Tuesday, 21 October 2014

The paralysed man walks again

An ode to the helpful MSer

Another new blogger – as a junior doctor with an interest in MS, my time with TeamG is predominantly spent researching new treatments and teaching medical students. This post is about the latter…

How many of you are regularly accosted by medical students when in clinics or hospital? Or have had a doctor like me rush round apologetically but no doubt somewhat intrusively asking “I understand you have MS – would you mind if some students came and examined you?”  

I often feel guilty when doing this as I am sure that for many of you it is not top of your wish list, hence I’m writing this to thank those of you that help out, encourage those of you who would rather not to speak up, and give you some insight from the students perspective. Any comments on your experiences would be much appreciated and will help to try and improve the situation for everyone.

At Bart’s, students only get two weeks out of a 5 year course studying neurology and neurosurgery – no time at all! Much of this is spent in lectures, hence it is not unreasonable to think that these doctors-to-be might only meet a couple of patients with MS during their whole course. Furthermore, it is well known that neurology is generally seen as a rather obscure and complicated subject that students are often inclined to shy away from.

Besides the obvious importance of increasing awareness of the condition, people with MS are often able to teach students much more than many other patients that they come across – as a group, my experience of MSers is that they are often younger and better informed about their condition than your average patient, and hence better able to impart this knowledge onto the students.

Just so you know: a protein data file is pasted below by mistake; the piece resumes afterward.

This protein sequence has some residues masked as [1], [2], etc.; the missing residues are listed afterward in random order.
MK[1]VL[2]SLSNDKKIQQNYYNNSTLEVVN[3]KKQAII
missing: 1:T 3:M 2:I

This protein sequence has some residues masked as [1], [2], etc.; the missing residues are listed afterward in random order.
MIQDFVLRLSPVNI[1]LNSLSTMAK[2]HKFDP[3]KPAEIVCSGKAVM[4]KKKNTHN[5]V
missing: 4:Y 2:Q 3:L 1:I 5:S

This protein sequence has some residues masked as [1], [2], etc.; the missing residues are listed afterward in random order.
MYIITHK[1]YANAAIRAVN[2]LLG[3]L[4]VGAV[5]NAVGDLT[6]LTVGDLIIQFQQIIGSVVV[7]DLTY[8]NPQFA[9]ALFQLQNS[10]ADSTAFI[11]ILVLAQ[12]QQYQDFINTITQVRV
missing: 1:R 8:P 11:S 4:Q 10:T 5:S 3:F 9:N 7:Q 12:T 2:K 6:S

In addition to this, however, any chronic condition such as MS that involves regular clinic visits or trips to a teaching hospital can understandably lead rather quickly to “student fatigue” – the sight of yet another nervous group of 20-somethings, proudly sporting their new stethoscopes and eager to attack you with a tendon hammer may no doubt be a rather unpleasant prospect… (An under-reported risk factor of tysabri – when hooked up to a drip once a month you have a limited ability to escape the gaggle...) 

When you next find yourself in such a position, please therefore remember the following:


  1. Number 1 for a reason – please tell us to go away if you don’t want to see students! No excuse needed, and it certainly will not affect your treatment.
  2. In addition to the above, please also say if you would rather not be put through a full examination – I’m sure this can be tiresome (especially if it’s not for the first time that day…). A lot of the time if you are just happy to let the students ask you a few questions about your condition they will learn more than they would have done with a tendon hammer.
  3. Please do tell the student (and the teaching doctor) afterwards where they could improve – you will often be much more experienced than the students! This is especially important if you found anything uncomfortable.